Creating event-driven decision services in a DBMS can be done by creating a model in a specific modelling tool and then using that tool to generate the model in something called predictive modelling markup language (PMML). This is an industry standard supported by most data mining tools. DBMSs such as IBM DB2, Oracle and Teradata can import PMML models into the DBMS and manage their execution on data in the DBMS. The DBMS treats the model as a user-defined function and can execute it in any SQL statement including dynamic SQL, SQL in the logic of a database trigger, SQL in a stored procedure, stored queries, SQL in a relational view or in a materialised view and even X/query. Using the trigger mechanism, it means that as soon as data is placed in a database, a trigger can execute a scoring model to automatically analyse that data. This is attractive in that it means that the data is low latency (i.e., we analyse it as soon as it arrives). It also means that the data required for automatic analysis needs to be in the DBMS. In addition, the output scores and other variables from the scoring model can be placed in another database table. This/these output table(s) could themselves have triggers on them, which means that a trigger can fire as soon as a score is generated and cause the invocation of a Web service like a rules engine (see Figure 4). The engine then looks at the scores generated from automatic analysis (and any other variables deemed necessary) and makes an automatic decision. It is this technique that forms the basis of the Teradata Active Data Warehouse, which uses the Teradata Warehouse Miner (or models built in other mining tools). The only question mark against this approach is how an on-demand decision service would work as opposed to an event-driven one. An on-demand request would simply have to issue a request to the rules engine, which in turn would need to invoke the scoring model via a SQL query that invokes the model as a user defined function in the SQL.


Figure 4: Automated Decisioning within the DBMS

Most enterprises have a need to support both batch and on-demand automated decisioning. If all the data is on the data warehouse system, then it clearly makes sense to deploy scoring models in the DBMS and undertake batch scoring leveraging the full power of a parallel DBMS. In the case of on-demand decision services, the data may not all be in the data warehouse. This is increasingly likely to be the case as the demand for lower latency data is pushed closer and closer to real time.

What Does This Mean for a Data Warehouse DBMS Server?
Setting aside how you build decision services, let’s assume they are deployed in an SOA (see Figure 5). If we go back to what SOA is about to unleash on a BI system as discussed at the beginning of this article, it really makes you think. Is the BI system really ready for this? Can we handle the increased user base requesting on-demand decisions, the event storms, the automated analysis, the 7x24 operational applications requesting BI on demand and insisting the BI system is 7x24...etc., etc.?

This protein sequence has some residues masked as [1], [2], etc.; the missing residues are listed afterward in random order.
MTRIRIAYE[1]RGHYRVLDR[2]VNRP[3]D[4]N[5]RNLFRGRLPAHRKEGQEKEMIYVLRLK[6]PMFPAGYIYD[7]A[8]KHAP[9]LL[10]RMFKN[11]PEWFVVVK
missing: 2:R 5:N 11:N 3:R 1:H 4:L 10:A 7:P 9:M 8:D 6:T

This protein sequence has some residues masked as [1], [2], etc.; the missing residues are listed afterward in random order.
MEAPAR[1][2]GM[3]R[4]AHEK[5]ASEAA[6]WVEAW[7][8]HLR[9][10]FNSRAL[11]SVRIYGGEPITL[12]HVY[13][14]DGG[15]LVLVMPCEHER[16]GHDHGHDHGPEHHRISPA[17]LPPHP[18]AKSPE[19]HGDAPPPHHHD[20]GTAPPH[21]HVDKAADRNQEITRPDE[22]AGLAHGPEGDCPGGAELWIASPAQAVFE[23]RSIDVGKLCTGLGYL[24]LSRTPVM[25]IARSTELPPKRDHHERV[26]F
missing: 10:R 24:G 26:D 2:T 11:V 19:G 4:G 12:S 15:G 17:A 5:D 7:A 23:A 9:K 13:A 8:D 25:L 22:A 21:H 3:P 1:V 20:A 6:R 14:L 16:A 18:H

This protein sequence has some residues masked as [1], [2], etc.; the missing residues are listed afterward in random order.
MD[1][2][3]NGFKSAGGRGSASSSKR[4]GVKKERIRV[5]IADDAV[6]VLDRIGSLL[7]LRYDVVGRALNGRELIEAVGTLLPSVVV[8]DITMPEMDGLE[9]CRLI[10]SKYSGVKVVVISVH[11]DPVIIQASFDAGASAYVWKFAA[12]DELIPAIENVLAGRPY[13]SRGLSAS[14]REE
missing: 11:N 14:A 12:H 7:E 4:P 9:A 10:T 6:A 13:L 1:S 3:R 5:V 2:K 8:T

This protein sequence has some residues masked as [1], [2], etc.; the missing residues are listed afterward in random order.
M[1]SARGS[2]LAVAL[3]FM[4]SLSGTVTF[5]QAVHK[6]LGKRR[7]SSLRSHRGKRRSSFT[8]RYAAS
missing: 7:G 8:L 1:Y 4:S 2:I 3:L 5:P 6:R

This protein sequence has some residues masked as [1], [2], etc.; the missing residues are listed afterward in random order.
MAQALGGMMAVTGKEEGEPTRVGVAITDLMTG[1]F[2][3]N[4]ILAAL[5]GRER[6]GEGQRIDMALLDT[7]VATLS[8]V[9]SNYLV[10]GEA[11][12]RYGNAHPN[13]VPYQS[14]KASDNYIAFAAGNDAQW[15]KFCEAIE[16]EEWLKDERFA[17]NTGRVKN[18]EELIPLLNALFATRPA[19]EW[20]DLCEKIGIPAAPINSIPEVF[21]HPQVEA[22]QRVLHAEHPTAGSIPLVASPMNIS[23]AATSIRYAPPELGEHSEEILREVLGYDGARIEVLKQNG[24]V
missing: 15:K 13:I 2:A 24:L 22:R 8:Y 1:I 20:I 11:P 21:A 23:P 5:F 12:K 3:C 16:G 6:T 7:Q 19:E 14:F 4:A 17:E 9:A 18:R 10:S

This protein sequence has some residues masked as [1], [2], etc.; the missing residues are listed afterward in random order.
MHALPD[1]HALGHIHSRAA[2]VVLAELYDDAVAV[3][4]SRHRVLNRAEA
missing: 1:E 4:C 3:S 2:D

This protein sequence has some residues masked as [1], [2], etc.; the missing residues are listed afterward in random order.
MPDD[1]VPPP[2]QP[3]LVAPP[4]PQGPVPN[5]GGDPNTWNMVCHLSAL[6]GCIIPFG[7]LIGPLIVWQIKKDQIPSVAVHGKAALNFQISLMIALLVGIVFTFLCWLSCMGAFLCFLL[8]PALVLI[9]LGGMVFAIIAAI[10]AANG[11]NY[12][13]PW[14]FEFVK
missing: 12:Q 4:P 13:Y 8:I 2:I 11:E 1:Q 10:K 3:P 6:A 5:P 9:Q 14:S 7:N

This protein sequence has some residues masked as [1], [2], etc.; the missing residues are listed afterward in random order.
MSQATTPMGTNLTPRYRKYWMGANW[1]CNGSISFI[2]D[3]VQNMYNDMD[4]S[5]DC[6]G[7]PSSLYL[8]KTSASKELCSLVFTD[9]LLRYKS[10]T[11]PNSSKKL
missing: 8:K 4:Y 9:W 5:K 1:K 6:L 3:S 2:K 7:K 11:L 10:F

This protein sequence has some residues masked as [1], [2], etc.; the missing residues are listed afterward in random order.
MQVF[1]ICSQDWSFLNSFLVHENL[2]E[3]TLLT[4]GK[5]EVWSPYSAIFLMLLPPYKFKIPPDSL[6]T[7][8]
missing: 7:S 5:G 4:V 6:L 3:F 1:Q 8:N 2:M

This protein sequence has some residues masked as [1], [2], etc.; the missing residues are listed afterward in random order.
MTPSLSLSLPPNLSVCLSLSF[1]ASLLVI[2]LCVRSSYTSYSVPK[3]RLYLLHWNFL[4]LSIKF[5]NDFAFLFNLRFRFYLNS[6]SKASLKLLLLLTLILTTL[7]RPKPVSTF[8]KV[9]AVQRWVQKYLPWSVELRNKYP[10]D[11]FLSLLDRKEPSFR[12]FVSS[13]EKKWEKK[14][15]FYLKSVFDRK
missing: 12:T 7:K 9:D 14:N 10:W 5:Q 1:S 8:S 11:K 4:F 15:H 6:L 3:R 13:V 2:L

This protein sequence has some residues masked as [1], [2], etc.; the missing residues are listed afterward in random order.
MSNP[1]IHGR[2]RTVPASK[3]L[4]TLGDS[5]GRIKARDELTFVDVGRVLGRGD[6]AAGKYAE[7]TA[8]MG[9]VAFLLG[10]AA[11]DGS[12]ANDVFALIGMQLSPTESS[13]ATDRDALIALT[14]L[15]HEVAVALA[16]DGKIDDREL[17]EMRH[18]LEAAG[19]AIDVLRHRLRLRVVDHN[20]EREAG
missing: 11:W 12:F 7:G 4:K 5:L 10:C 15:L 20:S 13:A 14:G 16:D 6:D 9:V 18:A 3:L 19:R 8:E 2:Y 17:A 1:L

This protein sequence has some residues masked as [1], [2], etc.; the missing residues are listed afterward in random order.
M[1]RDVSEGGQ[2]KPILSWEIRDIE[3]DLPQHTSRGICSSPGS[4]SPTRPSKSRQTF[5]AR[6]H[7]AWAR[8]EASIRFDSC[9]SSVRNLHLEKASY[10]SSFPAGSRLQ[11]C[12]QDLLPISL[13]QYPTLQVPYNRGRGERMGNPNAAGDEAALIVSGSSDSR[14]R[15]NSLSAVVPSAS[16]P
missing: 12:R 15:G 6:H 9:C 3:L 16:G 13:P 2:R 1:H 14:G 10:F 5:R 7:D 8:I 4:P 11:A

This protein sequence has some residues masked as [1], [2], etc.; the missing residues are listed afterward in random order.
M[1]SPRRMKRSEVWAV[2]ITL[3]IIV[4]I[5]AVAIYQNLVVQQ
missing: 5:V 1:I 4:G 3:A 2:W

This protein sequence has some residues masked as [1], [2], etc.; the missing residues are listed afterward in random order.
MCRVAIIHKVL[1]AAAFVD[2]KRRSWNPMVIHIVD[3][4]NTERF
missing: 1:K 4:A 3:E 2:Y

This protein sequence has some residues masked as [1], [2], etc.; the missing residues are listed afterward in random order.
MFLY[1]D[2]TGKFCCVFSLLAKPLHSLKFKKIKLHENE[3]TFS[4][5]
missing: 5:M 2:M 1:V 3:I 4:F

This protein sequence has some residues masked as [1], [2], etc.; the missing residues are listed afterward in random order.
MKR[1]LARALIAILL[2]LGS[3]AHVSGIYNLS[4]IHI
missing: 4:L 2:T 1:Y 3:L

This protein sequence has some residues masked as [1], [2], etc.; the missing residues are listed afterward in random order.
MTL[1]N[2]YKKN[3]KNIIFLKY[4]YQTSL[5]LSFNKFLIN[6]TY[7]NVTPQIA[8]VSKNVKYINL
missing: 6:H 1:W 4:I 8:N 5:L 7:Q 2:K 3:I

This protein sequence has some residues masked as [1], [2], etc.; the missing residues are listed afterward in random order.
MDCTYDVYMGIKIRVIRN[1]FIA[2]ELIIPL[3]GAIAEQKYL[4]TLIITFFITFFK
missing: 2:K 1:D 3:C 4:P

Figure 5: Decision Services in a an SOA

Think about all those events, all the users that we just invited to “come on in” and use our BI systems by offering on-demand BI services, data integration services, scoring services, and decision services. Add this to the “classic” use of BI with business analyst reporting, OLAP analysis, CPM users with their scorecards and dashboards accessing the data. Oh, and, of course, there is the event-driven ETL processing for low latency data that just got added to ETL batch processing, etc. For those of you who are running materialised views on your database servers to calculate and cache summary metrics, what happens when underlying data is being constantly loaded by event-driven ETL processing? Well, it means that your metrics need to be recalculated to rebuild the summary metrics in the materialised views. Demand for this recalculation to happen much more frequently is going to go up. Consequently, those queries in materialised views are going to start re-executing much more frequently as the underlying data changes. Then comes the big question: What technology is underpinning all of this in the BI system? The answer, of course, is the DBMS. One thing is for sure. If we think our DBMSs are under pressure today, we haven’t seen anything yet. This technology is massively important to our success in SOA and in on-demand and event-driven decision services.

Looking at this makes me realise that we had better start setting aside time to stress test scalability again. However, this time we need to look at DBMS scalability and BI platform scalability on a whole new level if we are going to be ready for the onslaught that’s coming. Fundamentally, DBMS workload management on our BI systems is set to become absolutely mission critical if it isn’t already. Also, scalability is now a lot more than data volumes (which are still going to increase, by the way). It is also about what we know about our workloads and how much of our workload is predictable and how much is unpredictable. It is also about concurrent users, data latency, query complexity and schema complexity. Fundamentally, if you are planning to offer decision services and BI services in an SOA and also opening up event-driven data integration, event-driven automatic analysis and event driven decisioning, I believe it is necessary to test this whole thing again, rather than just assume it’s all okay. We need to look at workload peaks and troughs, workload partitioning, to separate and prioritise data integration loading, materialised view query execution and its frequency, scoring model execution, on-demand reporting and analysis, online administration, etc., etc. Best to be safe rather than sorry and head over a cliff like a lemming.